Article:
Honestly this is why I've become a lot more jaded and cynical recently. Like, I'm not some crazy conspiracy theorist normally, but it really feels like it's the people vs the rich, and that they've been directly and indirectly 'controlling' the public through symbolism, the media, etc, for a long time. Morals have been stretched against us, about not cheating and lying and all that, but look at what the rich and those in power do every damn day? Older generations are 'taught' to hate on newer ones through the media, and newer ones taught to hate on older ones through it as well. And this applies to a lot of things. The big guys don't give a shit, it's just controlling sheep. It's really disheartening. I'm sure that i'm just looking at it too deeply, and it isn't like that, etc etc, it just feels bad. And this is the unpopular opinion thread, after all.
like, the d-pad was the only thing that felt weird to me but i have big hands so what do i know
Not sure if this is truly "unpopular", but in an OCD sort of way, I need all my filenames - and file extensions to be all lowercase. Just because.
The people in power keep us fighting amongst each other so we don't turn on them: they make sure to fuel the war between men and women, old and new generation, citizens and immigrants, left and right policies etc.
Land Rovers aren't as unreliable as everyone makes them out to be.
A lot, but not all, of the people I see spouting "Exam results don't matter!" are often in positions of luck and amazing fortune, rather than "I took the less battered path, worked hard, and look where I am now!". Youtubers that talk about how exam results don't matter are moronic. I needed my GCSEs to get into college (UK college), and I needed the subsequent A-Levels to get into law school. Unfortunately, for plenty of people, exam results do matter. I've already been told by guest lecturers and the like that the majority of the preliminary screening for applications to jobs in the legal sector revolves around exam results and academic performance.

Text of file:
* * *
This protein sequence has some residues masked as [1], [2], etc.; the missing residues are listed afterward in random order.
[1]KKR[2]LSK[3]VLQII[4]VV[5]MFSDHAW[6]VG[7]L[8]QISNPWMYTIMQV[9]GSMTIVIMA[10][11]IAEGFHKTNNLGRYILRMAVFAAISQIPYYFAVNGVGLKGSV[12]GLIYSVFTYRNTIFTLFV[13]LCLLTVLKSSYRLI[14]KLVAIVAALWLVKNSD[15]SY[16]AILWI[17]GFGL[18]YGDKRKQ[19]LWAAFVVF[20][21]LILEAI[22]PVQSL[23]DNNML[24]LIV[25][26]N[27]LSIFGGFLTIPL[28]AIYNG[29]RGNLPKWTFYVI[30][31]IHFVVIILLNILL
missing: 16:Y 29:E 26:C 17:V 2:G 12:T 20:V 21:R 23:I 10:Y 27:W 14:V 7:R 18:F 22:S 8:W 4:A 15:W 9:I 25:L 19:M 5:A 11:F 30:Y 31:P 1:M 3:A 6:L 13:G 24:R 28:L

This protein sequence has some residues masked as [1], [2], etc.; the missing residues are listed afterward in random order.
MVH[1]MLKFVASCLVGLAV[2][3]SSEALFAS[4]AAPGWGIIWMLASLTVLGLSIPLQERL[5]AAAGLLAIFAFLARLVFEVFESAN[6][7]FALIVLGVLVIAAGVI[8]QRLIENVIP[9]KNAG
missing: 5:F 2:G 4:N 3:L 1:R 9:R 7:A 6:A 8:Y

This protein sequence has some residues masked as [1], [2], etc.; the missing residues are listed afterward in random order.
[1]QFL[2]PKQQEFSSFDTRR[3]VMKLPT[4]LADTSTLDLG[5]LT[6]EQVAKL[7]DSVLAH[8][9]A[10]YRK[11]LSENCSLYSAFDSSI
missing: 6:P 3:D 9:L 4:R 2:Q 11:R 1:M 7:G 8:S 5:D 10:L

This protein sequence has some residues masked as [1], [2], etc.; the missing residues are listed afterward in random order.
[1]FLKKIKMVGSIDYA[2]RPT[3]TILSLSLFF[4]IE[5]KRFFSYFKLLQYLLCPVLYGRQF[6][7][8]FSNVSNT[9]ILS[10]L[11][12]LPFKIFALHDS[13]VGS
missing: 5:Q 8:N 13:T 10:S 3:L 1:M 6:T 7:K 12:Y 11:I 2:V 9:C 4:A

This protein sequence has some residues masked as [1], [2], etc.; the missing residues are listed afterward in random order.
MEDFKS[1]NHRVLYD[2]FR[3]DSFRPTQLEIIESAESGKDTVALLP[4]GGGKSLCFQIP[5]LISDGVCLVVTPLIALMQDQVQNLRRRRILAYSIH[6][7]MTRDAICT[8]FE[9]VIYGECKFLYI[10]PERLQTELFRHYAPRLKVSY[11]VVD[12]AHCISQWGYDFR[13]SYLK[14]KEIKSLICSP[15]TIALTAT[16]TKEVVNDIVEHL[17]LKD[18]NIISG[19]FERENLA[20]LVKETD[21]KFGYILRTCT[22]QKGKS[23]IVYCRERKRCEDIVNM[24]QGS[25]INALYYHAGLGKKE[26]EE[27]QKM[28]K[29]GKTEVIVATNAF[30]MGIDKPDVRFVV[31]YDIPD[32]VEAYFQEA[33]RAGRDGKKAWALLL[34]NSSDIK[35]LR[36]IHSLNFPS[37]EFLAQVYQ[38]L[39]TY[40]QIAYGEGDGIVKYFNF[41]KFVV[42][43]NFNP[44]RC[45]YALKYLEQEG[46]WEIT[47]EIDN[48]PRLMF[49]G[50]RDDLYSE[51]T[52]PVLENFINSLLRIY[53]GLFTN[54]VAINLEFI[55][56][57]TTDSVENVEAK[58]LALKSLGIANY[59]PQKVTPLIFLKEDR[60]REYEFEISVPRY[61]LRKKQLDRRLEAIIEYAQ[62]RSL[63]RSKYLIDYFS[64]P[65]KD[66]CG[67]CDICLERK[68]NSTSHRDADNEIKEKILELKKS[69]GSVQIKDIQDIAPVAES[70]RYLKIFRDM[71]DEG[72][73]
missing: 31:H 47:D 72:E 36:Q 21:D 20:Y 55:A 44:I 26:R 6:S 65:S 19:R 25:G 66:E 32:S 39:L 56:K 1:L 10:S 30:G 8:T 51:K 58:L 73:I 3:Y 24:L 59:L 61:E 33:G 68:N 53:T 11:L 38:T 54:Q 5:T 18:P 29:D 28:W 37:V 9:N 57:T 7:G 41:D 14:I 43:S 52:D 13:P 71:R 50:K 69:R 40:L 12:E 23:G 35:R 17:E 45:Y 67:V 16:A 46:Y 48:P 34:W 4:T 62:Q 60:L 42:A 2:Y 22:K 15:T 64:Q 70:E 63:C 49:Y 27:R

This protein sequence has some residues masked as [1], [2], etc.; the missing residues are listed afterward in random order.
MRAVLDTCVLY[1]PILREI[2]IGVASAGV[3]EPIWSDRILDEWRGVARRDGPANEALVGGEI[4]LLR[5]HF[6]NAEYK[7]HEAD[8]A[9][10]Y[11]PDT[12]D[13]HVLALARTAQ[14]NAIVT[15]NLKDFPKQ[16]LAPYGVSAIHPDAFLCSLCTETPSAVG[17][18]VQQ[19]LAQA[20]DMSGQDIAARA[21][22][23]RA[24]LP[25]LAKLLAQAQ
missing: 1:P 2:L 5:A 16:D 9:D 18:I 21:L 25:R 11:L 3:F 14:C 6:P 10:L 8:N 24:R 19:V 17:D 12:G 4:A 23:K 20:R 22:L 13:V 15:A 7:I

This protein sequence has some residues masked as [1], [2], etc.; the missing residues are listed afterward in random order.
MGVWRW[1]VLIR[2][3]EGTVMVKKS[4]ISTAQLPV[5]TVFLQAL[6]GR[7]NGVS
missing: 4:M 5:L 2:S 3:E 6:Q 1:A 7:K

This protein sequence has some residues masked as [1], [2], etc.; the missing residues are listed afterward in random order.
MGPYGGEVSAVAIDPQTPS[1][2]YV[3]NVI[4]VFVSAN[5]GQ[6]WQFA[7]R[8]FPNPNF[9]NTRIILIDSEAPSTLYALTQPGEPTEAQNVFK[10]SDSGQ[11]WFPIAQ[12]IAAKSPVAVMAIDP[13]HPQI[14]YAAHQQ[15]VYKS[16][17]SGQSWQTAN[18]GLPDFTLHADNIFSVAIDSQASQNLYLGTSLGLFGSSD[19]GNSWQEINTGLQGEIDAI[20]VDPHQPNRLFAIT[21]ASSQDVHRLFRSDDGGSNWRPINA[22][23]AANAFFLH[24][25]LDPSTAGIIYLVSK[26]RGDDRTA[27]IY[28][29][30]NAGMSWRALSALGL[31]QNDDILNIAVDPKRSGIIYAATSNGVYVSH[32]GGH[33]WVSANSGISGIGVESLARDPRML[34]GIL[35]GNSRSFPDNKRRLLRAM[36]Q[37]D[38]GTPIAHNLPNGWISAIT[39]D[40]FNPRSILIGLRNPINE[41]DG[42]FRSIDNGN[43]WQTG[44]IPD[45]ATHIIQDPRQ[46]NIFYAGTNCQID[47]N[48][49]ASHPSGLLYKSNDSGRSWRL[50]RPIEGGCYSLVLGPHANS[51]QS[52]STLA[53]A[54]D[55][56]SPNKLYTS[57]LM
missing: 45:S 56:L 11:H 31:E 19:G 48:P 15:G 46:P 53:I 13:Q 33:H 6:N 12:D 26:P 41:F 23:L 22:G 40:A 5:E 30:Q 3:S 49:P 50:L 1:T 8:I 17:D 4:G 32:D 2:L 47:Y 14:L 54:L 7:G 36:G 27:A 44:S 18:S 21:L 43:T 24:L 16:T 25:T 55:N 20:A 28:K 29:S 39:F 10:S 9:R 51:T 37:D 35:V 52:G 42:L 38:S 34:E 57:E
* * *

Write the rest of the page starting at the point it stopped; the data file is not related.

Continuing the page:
Absolutely. I’m studying for my postgrad accreditation in accounting, and I wouldn’t have gotten in if I shat the bed with my university grades. And after I am done with my accreditation I will be going back to university for a Masters, which again, requires a minimum GPA from undergraduate studies (which I achieved). I recently sat my first postgrad exam, which had a failure rate of 45% in 2016. It’s a 4 hour exam where the weighted pass mark is >60%. Although I only achieved 72%, a credit (a bit disappointing but better than a mere pass), at least I can separate myself from those 45% of people by saying that I passed the most difficult course offered as my first exam, on my first go.
This is the kind of stuff I remember whenever I hear someone spit out "exam results don't matter!", because it's shown to be blatantly untrue. I can only imagine trying to argue my way into a job by saying "Sure, I failed the Bar Exam, but, hey, exam results don't make a person!" Not how real life works, I'm afraid.
It's also similar with people who think entrepreneurship is like that, often pointing at Bill Gates or Elon musk, despite the fact that one was a Harvard student and the other was about to do his PhD.
People overrate "complex", "unique", and/or "high skill" characters in games. I've always thought that just because a character can do something "unique" or "interesting", it doesn't actually make them all that special or better designed. Even worse when people right off other characters for being simpler or "braindead" to play.
The only reason why hard rock isn't as popular as it used to be is because it's fanbase sticks to listening to songs from old bands that they already know like Metallica or AC/DC rather than trying to discover new hard rock bands.
What are good new bands?
It doesn't help that well-known hard rock bands today are literally carbon copies of what they're influenced by. See: Greta Van Fleet